Netflix Through a Jewish Lens
The following was a syllabus constructed for a course exploring the way Jewish themes are found on Netflix, and what it means to watch television with an eye tuned to learn about Jewish identity.
Netflix Through a Jewish Lens
Introduction: Judaism is easy to see when we are in our congregations or at the JCC. But when can we see Jewish ideas and morals reflected in less obvious places? Is it possible to see Judaism at school, at work, in real life? Is it possible that I can see my Judaism reflected in the TV shows I watch on Netflix?
Over the course of this semester, we will be taking a look at episodes of popular TV shows, attempting to find Jewish messages and themes. Some will make us laugh, some will make us frustrated, but all will make us think. I invite you to begin to see the places in TV that feel Jewish, and to begin to notice those same ideas, concepts, and values playing out in your life every day.
Class 1: Welcome, clips from Marvelous Mrs. Maisel
Objective: This class will serve as a frame for exploring what it means to watch TV through the lens of Jewish tradition and history. Our goal, over the next several weeks, is to take the passive activity of consuming media and transforming it into an act of Jewish identity exploration.
Class 2: Friends (The One With the Holiday Armadillo, Season 7, Episode 10)
Essential question: How does religion play an impact in this episode?
Objective: In this episode, characters are confronted with the need to process what it means to have a multi-faith identity. By watching the way Jewish tradition is experienced in the episode, a viewer is able to think critically about what it means for them to have Jewish experiences during the holiday season, and what it means to put those moments into context with the other traditions and heritages we find in American culture.
Class 3: New Girl (Sister, Season 3, Episode 16)
Essential Question: What makes an episode of TV Jewish?
Objective: Sometimes, a TV show will use Judaism as a kind of “theme” for an episode. In the case of this episode of New Girl, Jewish values have very little to do with the goals of the show. Instead, this is a reflection of Judaism done poorly on television, allowing Jewish ideas and practices serve as a setting for hijinx, rather than an actually meaningful discussion of Judaism.
Class 4: The West Wing (Take the Sabbath Day, Season 1, Episode 14)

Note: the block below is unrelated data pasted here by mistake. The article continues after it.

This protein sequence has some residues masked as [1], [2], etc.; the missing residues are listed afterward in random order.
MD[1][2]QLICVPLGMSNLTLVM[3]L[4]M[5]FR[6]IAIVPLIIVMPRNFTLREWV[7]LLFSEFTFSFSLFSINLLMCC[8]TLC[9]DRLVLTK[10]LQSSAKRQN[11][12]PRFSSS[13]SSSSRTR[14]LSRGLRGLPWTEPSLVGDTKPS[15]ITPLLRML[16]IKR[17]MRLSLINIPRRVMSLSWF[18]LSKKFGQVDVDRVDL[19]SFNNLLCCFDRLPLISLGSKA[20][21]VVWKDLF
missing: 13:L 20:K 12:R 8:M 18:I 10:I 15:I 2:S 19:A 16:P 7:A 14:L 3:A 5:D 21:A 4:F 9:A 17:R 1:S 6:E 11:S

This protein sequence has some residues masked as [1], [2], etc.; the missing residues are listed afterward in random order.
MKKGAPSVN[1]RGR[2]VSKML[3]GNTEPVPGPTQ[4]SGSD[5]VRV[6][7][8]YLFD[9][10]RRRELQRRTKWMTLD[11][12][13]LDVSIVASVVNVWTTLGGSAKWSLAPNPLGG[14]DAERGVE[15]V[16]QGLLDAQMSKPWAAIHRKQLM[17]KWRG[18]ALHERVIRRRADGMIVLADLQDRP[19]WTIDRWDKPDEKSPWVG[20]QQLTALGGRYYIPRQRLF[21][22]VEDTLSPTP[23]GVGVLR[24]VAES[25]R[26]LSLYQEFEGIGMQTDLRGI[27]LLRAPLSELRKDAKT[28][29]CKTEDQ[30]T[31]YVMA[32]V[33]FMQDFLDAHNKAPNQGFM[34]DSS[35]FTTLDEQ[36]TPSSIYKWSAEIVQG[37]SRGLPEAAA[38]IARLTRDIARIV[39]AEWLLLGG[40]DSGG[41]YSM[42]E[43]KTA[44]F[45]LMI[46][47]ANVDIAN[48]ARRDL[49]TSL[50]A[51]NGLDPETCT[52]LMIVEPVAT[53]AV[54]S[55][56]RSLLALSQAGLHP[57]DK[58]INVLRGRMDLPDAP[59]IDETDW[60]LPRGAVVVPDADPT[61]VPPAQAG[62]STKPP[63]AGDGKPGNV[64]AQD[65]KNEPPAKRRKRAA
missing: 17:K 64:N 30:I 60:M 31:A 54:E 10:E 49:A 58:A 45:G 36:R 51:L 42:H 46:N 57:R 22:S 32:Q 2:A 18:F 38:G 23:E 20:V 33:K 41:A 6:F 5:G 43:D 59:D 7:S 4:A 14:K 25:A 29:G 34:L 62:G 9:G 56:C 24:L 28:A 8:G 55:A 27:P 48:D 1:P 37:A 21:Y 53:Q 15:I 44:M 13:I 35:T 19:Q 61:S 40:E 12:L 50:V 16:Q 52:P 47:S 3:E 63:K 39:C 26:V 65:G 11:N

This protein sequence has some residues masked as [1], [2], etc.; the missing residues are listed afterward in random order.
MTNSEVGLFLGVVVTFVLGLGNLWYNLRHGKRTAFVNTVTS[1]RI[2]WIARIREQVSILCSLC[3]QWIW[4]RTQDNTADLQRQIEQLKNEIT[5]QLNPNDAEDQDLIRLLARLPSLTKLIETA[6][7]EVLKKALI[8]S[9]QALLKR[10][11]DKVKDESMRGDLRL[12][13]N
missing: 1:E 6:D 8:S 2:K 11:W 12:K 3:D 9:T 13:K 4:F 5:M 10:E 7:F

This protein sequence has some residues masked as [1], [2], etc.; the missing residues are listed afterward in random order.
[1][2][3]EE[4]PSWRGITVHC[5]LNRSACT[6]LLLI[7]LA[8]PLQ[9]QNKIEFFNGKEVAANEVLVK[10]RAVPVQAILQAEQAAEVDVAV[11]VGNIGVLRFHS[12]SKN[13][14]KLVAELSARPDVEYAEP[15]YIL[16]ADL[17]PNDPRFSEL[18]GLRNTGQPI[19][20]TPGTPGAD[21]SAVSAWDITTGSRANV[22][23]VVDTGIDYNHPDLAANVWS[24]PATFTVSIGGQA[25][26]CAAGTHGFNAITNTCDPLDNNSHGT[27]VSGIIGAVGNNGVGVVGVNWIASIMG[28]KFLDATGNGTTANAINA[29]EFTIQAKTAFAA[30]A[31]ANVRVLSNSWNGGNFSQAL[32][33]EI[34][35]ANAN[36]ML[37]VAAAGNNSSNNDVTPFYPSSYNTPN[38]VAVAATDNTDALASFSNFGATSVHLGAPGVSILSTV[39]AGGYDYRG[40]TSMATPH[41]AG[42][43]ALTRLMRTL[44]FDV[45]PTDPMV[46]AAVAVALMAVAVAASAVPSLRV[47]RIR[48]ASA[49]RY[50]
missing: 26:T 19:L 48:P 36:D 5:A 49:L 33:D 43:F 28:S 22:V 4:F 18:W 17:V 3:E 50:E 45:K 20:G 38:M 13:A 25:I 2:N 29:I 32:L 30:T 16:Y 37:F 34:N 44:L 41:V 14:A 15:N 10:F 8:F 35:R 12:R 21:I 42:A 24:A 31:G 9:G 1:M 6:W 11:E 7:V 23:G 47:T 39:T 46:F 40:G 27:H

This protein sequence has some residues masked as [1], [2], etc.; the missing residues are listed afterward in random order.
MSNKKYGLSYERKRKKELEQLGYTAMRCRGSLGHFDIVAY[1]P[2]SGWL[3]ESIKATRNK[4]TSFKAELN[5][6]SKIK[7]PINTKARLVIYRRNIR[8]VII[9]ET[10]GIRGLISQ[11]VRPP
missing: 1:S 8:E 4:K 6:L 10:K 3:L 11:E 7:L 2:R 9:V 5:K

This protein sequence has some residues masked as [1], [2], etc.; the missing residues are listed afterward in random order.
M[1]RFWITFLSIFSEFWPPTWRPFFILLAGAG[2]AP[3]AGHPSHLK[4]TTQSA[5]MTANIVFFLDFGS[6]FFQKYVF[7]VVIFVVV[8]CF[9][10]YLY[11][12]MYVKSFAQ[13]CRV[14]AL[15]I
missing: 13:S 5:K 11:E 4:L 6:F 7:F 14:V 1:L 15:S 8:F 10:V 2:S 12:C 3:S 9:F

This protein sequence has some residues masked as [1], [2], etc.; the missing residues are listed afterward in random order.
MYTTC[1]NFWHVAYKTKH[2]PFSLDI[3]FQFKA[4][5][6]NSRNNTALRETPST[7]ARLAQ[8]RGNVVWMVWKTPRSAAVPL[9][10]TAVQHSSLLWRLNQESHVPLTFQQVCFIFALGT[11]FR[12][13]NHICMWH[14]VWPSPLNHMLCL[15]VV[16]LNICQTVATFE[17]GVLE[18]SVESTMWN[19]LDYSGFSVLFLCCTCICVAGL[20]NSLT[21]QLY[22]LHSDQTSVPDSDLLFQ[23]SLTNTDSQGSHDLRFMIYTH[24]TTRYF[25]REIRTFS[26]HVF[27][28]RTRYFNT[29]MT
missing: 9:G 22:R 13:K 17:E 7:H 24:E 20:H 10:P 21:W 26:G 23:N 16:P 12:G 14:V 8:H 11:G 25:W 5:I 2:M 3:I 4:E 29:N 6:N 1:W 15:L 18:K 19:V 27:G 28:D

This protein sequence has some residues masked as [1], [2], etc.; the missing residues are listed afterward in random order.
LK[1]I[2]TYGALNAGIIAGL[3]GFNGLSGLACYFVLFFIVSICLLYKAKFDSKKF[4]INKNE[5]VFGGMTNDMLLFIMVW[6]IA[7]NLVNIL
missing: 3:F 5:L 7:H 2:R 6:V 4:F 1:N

Essential question: What does it mean to use faith to make an ethical decision?
Objective: The West Wing engages in a conversation about what it means to use religion as a backdrop for moral decision making in modern times. This episode invites viewers to consider how they themselves bring their Jewish tradition and values into their day-to-day decision making.
Class 5: Parks and Recreation (Article 2, Season 5, Episode 19)
Essential question: How do we value tradition in the modern world?
Objective: We have a received tradition, but as Reform Jews, we are also comfortable exploring how to update those decisions to reflect our modern values. In this episode, Parks and Recreation explores what it means to take our texts seriously without reading them literally.
Class 6: Grace and Frankie (The Wish, Season 2, Episode 1)
Essential question: What was obviously Jewish and what was subtly Jewish here?
Objective: More than simply having a rabbi in the episode, Grace and Frankie explore the role faith plays in life cycle events, and how the juxtaposition of morality and faith play into one another in an episode that only subtly brings Judaism forward to engage in a conversation about marriage, honesty, and love.
Essential question: How does the portrayal of ideas about anti-semitism impact our relationship with entertainment?
Objective: Family Guy makes fun of the accusations of anti-semitism against Walt Disney, leading to a conversation about what role anti-semitism has to play in the discussion of art. Can we view art as an independent act of beauty, or must we take into account the artist when observing their work?